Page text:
Punchdrunk is the company that put immersive theater on the map. Its productions of The Drowned Man (2013) and Sleep No More (2003, although best known for its 2011 revival in New York) created the modern blueprint for the medium, spawning a thousand imitators, most of whom only served to highlight how difficult immersive theater can be to get right.
The company’s singular style blends painstakingly crafted sets – aircraft-hanger sized buildings dressed with an absurd number of props and hand-crafted details – with dozens of performers who roam the space, wordlessly acting out scenes, often through contemporary dance. Crucially, the audience all wear venetian masks, serving the dual purpose of separating them from the cast and emboldening them through anonymity.
After an eight-year hiatus, Punchdrunk returns with The Burnt City, a retelling of the sacking of Troy blended with elements of science fiction. Housed in two vast warehouses in Woolwich, downtown Troy is becoming a neon playground filled with sake bars, amusement parks and nightclubs, while its rival Greece is a strange, modernist dystopia.
Punchdrunk’s storytelling has always been opaque and that’s certainly the case here. The Burnt City’s story is told through a thousand fragments, and there’s no guarantee which ones you’ll see. It begins with a tour through an exhibition of artefacts recovered by real-life archaeologist Heinrich Schliemann, who discovered the location of Troy (he “discovered” it using dynamite, destroying much of it in the process).
The glass case of the final exhibit is smashed, implying – and here the speculation begins – that some ancient power has been unleashed. You’re then in the 1920s, negotiating a series of winding military camps where people appear to have been conducting experiments based on this discovery, which may or may not have caused the past to bleed into the present.
Greek mythology is convoluted at the best of times, so trying to make sense of The Burnt City’s nonlinear vignettes is largely futile. I recognized some of the more famous mythological scenes – the killing of Agamemnon by Clytemnestra; the blinding of Polymnestor by Hecuba – but for the most part it’s best to just let the experience wash over you.
How you spend your three hours is up to you – you could scour old notebooks trying to solve the mystery of what the hell is going on, or you could follow cast members and try to watch as many of the narrative elements as possible. The bigger set pieces – usually murders of some description, this being Greek mythology – are uniformly well acted by a cast drawn largely from the contemporary dance scene. The lack of context, though, can become maddening, with the instinct to try to decode the events at odds with the figurative nature of the show.
The Burnt City is best in its quieter moments, when you stumble upon an abandoned shop selling chintzy Christmas decorations, or a wardrobe that, were you to part the clothes, leads to a secret chamber; or a bedroom filled with hundreds of stuffed owls (this could be a reference to owls being a symbol of wisdom associated with the goddess Athena, or it could be because someone on the production team thought it looked cool).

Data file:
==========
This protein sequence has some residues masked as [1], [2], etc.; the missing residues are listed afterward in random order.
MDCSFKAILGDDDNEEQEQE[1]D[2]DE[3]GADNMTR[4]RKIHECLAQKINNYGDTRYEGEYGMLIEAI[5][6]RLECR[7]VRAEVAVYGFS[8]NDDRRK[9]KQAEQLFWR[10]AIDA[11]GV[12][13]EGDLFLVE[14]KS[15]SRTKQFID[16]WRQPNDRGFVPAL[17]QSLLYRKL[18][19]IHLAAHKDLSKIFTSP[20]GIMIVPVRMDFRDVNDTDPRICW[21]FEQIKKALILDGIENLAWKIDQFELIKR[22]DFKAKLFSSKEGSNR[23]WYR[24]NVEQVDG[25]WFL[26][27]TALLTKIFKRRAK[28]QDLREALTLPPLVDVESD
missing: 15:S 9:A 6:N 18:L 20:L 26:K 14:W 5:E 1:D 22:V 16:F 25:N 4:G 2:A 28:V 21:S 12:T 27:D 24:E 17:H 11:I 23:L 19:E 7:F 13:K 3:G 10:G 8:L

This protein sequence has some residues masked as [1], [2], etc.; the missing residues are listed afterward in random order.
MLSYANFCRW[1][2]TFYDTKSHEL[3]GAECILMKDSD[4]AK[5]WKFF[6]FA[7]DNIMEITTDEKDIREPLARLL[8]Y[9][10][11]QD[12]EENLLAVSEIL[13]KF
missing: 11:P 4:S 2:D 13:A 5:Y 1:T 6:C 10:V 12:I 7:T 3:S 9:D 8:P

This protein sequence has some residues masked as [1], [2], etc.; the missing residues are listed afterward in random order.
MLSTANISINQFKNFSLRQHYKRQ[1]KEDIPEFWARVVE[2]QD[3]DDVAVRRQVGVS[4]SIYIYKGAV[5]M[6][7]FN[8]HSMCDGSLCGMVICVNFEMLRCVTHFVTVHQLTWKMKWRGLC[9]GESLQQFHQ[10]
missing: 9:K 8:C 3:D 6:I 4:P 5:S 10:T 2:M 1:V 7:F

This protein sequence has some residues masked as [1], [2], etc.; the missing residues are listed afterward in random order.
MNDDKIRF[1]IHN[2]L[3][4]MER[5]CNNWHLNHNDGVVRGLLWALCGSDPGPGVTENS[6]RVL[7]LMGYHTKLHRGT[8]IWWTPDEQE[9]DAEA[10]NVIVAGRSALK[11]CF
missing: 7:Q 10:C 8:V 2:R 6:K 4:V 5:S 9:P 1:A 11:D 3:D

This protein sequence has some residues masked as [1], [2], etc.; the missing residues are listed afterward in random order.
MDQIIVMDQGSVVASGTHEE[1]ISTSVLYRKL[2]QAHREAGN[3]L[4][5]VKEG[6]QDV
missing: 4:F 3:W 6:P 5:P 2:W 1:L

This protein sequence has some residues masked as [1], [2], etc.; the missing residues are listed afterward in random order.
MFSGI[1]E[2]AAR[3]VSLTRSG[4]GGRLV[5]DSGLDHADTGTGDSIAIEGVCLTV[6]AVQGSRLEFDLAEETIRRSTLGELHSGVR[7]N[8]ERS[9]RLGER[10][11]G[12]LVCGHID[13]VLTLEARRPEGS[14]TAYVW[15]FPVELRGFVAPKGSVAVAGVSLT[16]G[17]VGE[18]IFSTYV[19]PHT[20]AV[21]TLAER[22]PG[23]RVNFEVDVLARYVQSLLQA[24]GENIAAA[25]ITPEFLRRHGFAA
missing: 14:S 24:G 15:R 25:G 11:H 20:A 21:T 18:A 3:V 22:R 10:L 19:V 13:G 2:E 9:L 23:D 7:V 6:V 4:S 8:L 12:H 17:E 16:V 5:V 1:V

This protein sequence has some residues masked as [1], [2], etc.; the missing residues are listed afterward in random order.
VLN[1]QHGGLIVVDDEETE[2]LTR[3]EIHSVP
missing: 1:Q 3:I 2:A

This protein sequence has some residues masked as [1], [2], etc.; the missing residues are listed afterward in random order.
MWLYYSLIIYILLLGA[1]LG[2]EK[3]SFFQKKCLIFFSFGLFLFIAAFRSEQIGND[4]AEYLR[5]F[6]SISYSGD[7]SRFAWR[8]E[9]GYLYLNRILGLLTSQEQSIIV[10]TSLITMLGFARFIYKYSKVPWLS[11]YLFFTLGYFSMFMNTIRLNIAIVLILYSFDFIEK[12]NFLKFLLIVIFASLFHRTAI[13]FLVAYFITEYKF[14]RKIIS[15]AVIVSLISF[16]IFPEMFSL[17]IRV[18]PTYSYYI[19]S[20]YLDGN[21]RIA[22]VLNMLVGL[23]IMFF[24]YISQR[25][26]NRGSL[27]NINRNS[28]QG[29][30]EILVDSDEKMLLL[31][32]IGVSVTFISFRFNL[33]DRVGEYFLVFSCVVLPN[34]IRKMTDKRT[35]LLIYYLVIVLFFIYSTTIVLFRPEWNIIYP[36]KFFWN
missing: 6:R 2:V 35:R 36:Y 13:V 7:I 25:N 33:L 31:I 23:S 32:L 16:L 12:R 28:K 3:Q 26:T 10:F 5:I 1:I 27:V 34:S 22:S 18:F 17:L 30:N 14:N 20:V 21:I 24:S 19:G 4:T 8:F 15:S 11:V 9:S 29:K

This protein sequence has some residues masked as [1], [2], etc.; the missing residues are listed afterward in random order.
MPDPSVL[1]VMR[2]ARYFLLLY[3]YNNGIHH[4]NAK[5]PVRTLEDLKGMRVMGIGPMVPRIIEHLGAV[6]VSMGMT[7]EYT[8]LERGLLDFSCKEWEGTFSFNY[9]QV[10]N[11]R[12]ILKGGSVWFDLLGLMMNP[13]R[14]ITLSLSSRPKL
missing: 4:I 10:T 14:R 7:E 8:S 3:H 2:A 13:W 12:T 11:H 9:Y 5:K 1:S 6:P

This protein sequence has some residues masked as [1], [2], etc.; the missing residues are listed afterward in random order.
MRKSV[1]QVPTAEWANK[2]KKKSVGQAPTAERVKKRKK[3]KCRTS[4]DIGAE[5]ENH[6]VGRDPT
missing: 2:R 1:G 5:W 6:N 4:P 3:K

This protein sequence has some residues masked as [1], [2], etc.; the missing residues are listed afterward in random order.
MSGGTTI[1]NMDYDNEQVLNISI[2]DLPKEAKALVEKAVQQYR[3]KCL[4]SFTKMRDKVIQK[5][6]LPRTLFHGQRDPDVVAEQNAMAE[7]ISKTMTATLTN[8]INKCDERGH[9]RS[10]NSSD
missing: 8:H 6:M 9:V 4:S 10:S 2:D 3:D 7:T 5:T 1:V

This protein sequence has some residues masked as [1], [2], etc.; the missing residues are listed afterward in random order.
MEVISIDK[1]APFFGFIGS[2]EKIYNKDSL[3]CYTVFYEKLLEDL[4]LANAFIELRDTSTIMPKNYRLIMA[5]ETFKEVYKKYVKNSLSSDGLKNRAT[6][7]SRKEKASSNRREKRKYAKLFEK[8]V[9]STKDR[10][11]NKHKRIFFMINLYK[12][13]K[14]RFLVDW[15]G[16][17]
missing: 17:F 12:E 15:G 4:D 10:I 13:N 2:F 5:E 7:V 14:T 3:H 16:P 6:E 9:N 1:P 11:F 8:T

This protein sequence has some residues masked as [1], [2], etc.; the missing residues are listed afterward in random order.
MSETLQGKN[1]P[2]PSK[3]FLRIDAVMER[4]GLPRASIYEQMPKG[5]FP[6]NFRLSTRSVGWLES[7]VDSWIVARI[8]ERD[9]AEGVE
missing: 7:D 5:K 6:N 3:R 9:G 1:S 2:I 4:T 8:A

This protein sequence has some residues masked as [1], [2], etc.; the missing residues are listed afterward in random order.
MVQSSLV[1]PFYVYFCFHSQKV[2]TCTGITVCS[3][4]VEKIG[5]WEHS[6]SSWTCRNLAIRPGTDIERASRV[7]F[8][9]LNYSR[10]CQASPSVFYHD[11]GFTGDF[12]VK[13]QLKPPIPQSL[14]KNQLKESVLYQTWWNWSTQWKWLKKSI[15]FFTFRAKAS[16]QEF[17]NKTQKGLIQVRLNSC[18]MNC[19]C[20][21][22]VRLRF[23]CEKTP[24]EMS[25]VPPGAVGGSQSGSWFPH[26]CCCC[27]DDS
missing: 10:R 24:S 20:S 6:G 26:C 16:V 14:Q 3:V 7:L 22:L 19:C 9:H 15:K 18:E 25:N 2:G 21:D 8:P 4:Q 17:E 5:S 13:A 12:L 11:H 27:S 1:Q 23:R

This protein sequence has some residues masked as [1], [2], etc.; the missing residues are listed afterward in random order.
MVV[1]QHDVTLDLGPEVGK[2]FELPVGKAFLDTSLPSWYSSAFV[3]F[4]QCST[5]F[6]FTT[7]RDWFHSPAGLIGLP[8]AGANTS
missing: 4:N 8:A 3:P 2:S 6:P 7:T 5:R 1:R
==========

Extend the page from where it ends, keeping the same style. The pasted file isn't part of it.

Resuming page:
As ever, the attention to detail is incredible, with an expert on ancient Greece brought in to help get the details right, from the shape of the graffiti to the rituals reenacted by the cast.
Punchdrunk has a tendency to wear its influences on its sleeve, with David Lynch near the top of the list; the murky, droning soundscape is straight from his playbook, as is the way the production finds horror within the mundane; one of the actors even recreates the jerky motions of the famous backwards-dancing dwarf in Twin Peaks.
Essays could be written on the psychological effects of the masks. Every now and then I’d look up from a performance and watch the dozens of ghostly white faces voyeuristically circling the actors, jostling with each other and leaning in uncomfortably close (in Sleep No More there were even accusations of sexual assault). It’s a disconcerting sight, the audience becoming a grotesque part of the act.
The only time you’re allowed to remove the mask is at the cabaret lounge, where you can relax with a beer and watch the Orpheus belt out 80s classics alongside his backing band the Three Furies.
Punchdrunk is big business – the run has already been extended to December, and with 600 guests per night, with tickets priced at between £ 55-75, my back-of-a-napkin maths puts the run’s revenue at almost £ 10m before anyone has visited the bar. This is an astonishing figure for what is essentially an historical drama told through the medium of interpretive dance.
But it never feels like you’re being milked – even finding the bar can be difficult (there may, however, be a chance to stay overnight later in the run, echoing the hotel linked to the New York Sleep No More). This sets The Burnt City apart from other immersive productions – I’m looking at you, Secret Cinema – where the aim of the game often seems to be selling more gourmet burgers, and you can spend more money to unlock extra content.
I did, however, leave with the nagging feeling that this is more of the same from Punchdrunk. Despite the new setting, there are elements that feel interchangeable with the company’s previous works, from the storytelling devices to some of the sets. I’d love to see a company with this much talent and budget really push into radical new territory. As it is, The Burnt City feels like a late-period work from a company happy to play to its strengths. Still, when the result is this good, it’s hard to complain.